*Agar is a clear jelly-like medium, used for culturing the embryos, and is prepared by heating seven grams of agar with one liter of distilled water (ordinary tap water may be used if it is not heavily laden with chemical purificants) until it is completely dispersed. To this is added 20 grams of sucrose (table sugar) and 5 milliliters of each of the stock solutions A and B. The amount of agar recommended is just sufficient to cause the culture solution, when cooled to room temperature, to form a solid medium having the consistency of soft gelatine. The hot mixture is distributed to culture bottles and after being sterilized and allowed to cool is ready for use.

A convenient type of culture bottle is approximately one ounce in size, wide-mouthed, screw capped, such as those manufactured by the Armstrong Cork Co., Lancaster, Pa. Black phenol formaldehyde plastic caps are the most satisfactory after first being boiled in a strong soap solution to prevent leaching of substances injurious to embryos during steam sterilization.

The bottles should be filled with the hot culture solution to a depth of approximately one-half inch. A liter of solution is sufficient for approximately 125 one-ounce bottles. The culture solution should not be allowed to come in contact with the neck of the bottle, if it does, contaminations may result. After the solution has been placed in the bottles they are capped and then sterilized in an autoclave or pressure cooker at fifteen pounds pressure for 20 minutes. The caps should not be screwed down tightly until the bottles have been sterilized and permitted to cool. After removal from the sterilizer, the bottles should be protected from air currents with a covering of paper to prevent excessive condensation of water on the inner surface of the bottles as they cool. They may be stored for several weeks or longer until ready for use if they are protected from dust and excessive evaporation of the agar medium.

At favorable temperatures the embryo soon begins to enlarge and within 2 or 3 weeks grows into a seedling with well developed roots and leaves. It is then transplanted to soil and grown to maturity in the usual manner. The essential steps are few in number and relatively easy to perform, although care must be exercised. The following directions are of interest to those who wish to utilize he embryo culture technique for the production of iris seedlings.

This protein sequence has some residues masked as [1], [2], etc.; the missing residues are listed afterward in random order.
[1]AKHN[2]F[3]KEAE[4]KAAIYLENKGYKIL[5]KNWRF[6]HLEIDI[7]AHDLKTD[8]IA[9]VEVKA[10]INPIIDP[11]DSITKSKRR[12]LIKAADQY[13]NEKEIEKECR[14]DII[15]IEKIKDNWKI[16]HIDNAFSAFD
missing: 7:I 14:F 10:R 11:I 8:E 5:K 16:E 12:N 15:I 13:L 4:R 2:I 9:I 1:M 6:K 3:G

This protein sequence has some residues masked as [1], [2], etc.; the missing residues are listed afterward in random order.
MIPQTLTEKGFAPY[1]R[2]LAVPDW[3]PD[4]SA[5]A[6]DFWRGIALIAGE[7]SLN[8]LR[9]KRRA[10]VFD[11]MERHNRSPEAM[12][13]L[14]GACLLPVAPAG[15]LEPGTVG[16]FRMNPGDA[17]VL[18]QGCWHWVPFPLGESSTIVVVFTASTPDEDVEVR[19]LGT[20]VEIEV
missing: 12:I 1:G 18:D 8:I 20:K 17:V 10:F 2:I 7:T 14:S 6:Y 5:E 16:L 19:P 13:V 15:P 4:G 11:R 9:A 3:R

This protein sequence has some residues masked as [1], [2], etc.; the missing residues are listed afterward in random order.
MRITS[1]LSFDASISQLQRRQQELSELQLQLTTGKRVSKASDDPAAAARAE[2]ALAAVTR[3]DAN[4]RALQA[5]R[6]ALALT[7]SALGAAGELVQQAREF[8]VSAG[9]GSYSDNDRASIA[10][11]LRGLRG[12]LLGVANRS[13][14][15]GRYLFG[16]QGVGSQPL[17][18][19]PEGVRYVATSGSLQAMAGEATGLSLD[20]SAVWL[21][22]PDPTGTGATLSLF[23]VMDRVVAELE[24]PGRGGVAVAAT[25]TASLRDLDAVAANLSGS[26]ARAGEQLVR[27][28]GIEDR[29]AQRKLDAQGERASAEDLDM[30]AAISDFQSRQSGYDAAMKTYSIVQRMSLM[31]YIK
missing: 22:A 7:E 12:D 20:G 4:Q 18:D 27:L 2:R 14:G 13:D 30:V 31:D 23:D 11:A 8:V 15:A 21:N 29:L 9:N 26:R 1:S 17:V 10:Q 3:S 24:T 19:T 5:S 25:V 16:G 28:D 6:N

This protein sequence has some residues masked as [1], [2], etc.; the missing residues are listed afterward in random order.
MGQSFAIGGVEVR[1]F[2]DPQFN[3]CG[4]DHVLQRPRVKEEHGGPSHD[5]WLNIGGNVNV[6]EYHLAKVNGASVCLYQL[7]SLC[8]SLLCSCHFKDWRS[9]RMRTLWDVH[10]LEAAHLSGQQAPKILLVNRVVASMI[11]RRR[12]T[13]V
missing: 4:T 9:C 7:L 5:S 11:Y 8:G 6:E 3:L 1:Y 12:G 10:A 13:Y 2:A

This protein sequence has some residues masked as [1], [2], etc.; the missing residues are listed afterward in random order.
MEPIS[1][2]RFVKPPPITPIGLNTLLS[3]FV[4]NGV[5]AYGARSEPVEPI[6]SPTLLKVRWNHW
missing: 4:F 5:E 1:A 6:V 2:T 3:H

An excised embryo is transferred to a sterile culture bottle

The Work Room

Any well lighted room reasonably free from bacteria and mold spores is suitable for the transfer of the embryos from the seed to culture bottles. The possibility of contamination by air-borne spores may be reduced by spraying the prospective work room with a one per cent water solution of carbolic acid to which several drops of a wetting agent (such as turgitol) have been added for each pint of solution.

Preparation of Nutrient Culture Medium

This is a more or less technical laboratory problem, and is included in the footnote at the bottom of the page for those with the scientific urge, who will want to know.*

* It is convenient to combine most of the various ingredients of the culture medium n two concentrated stock solutions from which the desired quantity of nutrient solution may be prepared as needed.

Solution A
Calcium Nitrate — Ca(NO2) 2 = -4H2O 23.6 gms.
Potassium Nitrate — KNO2 8.5 gms.
Potassium Chloride — KCl 6.5 gms.
Distilled Water 500 ml.
Solution B
Ferrous Sulfate — FeSO47H2O 0.2 gms.
Calgon — (NaPO3)n 1.0 gms.
Magnesium Sulfate — MgSO47H2O 3.6 gms.
Distilled Water 500 ml.

The salts comprising solution A are readily soluble in water and form a solution that is stable at ordinary temperatures. Solution B is prepared by dissolving the ferrous sulfate and magnesium sulfate in 250 milliliters of distilled water. If either the Calgon or ferrous sulfate is added to an aqueous solution of the other salt an insoluble precipitate is formed. Solution B ordinarily is stable at room temperature but as a precaution against the formation of an insoluble precipitate of iron phosphate it should be stored in a refrigerator at near-freezing temperatures. Chemicals of chemically pure grade should be used in making up these solutions. With the exception of Calgon, which is the trade name of a sodium hexametaphosphate product manufactured by Calgon, Inc., Pittsburgh, Pa., they are readily obtainable from chemical supply houses. Calgon forms a soluble complex with both iron and calcium which remains in solution indefinitely and produces a clear nutrient medium ordinarily used for similar purposes. It eliminates the difficulty of retaining in solution the small amount of iron necessary for optimum growth.